Performing Rights belong to the person or people who own the music. That’s music composers, lyricists or music publishers who wrote, created or produced it. They earn royalties when the music is either performed in public, or broadcast on mediums such as TV or radio. And even when it’s used in a telephone message service or played in an elevator - SAMRO makes sure that playback time is payback time.
‘Mechanical Rights’ is a fancy name for the royalties that composers, lyrists and music publishers earn when their music is copied and transformed into things like cassettes, CDs, DVDs, MP3s – even ringtones – for public use. In other words when it is reproduced by a device or machine.
In the past, Mechanical Rights were managed by both SAMRO and NORM (National Organisation for Reproduction Rights in Music), but recently the game changed. In order to make life simpler for music creators and better serve members, SAMRO and NORM decided to work together to establish a new organisation to manage Mechanical Rights through one administrative body. Thus, CAPASSO was born – the Composers, Authors and Publishers Association.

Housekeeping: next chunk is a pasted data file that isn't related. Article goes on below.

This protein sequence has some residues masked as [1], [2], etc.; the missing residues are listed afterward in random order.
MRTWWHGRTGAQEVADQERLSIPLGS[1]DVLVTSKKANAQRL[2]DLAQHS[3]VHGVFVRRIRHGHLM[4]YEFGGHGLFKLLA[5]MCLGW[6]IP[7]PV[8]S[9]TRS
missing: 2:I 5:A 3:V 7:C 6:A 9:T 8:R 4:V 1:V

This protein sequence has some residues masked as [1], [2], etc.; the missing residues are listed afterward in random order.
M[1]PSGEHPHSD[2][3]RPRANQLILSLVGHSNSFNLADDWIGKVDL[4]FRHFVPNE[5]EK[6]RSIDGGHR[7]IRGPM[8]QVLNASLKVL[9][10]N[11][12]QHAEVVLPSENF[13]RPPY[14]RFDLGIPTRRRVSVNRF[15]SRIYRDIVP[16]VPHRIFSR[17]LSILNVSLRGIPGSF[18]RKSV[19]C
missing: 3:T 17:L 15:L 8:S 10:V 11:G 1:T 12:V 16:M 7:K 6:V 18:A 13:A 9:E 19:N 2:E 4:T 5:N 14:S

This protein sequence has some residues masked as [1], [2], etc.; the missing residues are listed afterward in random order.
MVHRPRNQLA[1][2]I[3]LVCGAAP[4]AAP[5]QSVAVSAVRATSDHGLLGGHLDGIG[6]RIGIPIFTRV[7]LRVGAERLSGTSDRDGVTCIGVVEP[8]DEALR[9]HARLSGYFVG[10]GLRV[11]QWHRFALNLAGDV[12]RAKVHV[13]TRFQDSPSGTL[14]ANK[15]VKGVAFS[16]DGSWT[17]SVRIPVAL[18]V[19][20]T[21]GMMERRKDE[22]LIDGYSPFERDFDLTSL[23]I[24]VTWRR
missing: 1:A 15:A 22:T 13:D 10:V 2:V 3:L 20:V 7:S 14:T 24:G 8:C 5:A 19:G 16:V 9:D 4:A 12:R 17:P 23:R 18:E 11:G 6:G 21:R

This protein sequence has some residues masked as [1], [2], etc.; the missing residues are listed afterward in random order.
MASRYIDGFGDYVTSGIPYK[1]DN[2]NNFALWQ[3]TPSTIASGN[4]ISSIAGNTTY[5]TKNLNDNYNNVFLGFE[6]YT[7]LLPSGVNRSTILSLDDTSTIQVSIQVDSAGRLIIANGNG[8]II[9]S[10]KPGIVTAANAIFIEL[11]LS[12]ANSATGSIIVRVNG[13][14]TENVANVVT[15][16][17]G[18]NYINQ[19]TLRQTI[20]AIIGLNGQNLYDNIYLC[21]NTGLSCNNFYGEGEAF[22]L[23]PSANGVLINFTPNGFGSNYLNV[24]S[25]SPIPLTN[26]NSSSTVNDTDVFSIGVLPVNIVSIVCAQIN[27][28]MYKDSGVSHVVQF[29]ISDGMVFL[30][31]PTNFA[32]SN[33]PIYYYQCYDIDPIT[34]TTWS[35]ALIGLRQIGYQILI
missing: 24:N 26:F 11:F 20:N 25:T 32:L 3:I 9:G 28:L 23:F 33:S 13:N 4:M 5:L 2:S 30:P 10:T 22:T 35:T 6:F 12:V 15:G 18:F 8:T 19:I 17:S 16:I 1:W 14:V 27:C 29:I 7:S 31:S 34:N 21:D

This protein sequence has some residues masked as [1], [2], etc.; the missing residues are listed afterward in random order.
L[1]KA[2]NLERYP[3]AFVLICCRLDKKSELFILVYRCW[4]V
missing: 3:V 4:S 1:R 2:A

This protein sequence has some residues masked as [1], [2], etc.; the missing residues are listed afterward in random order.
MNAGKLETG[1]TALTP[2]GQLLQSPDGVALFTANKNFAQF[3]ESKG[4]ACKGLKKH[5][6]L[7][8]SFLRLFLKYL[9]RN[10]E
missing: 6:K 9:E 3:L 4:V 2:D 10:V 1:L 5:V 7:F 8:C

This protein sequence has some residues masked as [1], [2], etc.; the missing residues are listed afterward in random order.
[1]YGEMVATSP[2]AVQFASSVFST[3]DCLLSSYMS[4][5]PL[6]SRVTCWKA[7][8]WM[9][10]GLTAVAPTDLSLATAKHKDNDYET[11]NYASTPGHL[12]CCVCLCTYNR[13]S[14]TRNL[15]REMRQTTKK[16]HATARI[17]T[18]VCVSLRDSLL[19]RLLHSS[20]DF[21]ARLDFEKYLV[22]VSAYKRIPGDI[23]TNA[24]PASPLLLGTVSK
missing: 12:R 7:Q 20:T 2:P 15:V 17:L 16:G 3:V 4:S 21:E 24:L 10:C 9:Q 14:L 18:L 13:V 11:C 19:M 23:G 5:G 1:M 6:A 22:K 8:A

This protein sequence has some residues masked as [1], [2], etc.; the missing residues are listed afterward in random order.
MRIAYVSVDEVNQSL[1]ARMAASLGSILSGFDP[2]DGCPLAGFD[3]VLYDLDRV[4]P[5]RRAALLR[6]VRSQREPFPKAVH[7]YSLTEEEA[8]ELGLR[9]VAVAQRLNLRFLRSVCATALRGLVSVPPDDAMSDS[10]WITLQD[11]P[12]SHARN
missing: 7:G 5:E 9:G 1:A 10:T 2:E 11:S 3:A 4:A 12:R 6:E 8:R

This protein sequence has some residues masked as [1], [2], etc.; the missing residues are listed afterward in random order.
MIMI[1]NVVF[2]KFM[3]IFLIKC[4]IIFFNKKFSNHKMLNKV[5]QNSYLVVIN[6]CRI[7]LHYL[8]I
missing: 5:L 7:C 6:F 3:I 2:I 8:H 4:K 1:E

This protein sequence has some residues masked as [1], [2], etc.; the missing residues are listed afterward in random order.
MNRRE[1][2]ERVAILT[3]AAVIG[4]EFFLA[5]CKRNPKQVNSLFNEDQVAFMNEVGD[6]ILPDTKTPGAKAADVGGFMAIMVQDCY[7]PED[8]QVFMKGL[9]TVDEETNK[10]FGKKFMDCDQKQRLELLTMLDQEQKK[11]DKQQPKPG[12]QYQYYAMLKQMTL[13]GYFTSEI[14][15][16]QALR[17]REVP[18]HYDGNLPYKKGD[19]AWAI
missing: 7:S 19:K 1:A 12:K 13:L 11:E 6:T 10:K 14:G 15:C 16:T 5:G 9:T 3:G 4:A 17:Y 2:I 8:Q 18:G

This new body, CAPASSO is responsible for licensing your music and collecting fees from Music Users like radio stations and advertising agencies, DJ’s and anyone who makes copies, cover versions or compilation CDs. Or when it’s made available for legal download on the internet. CAPASSO makes sure playback time is payback time for Music Creators. If you’re a music creator, please be sure to sign up as a CAPASSO member to make sure you receive the benefit of Mechanical Rights on your music.
Needletime Rights make sure performers and Recording Artists get paid when their music is played in public. These are the people who were in the studio playing the instruments, or singing the lyrics when the recording was made.
Even if they didn’t write the song or the lyrics, their talent contributed to the final product. So they should get paid any time the song is played on the radio or anywhere else in public for that matter.
As long as they contributed to a recorded performance that was captured on CD, tape, MP3 or any other recording device, Recording Artists have Needletime Rights over that recording.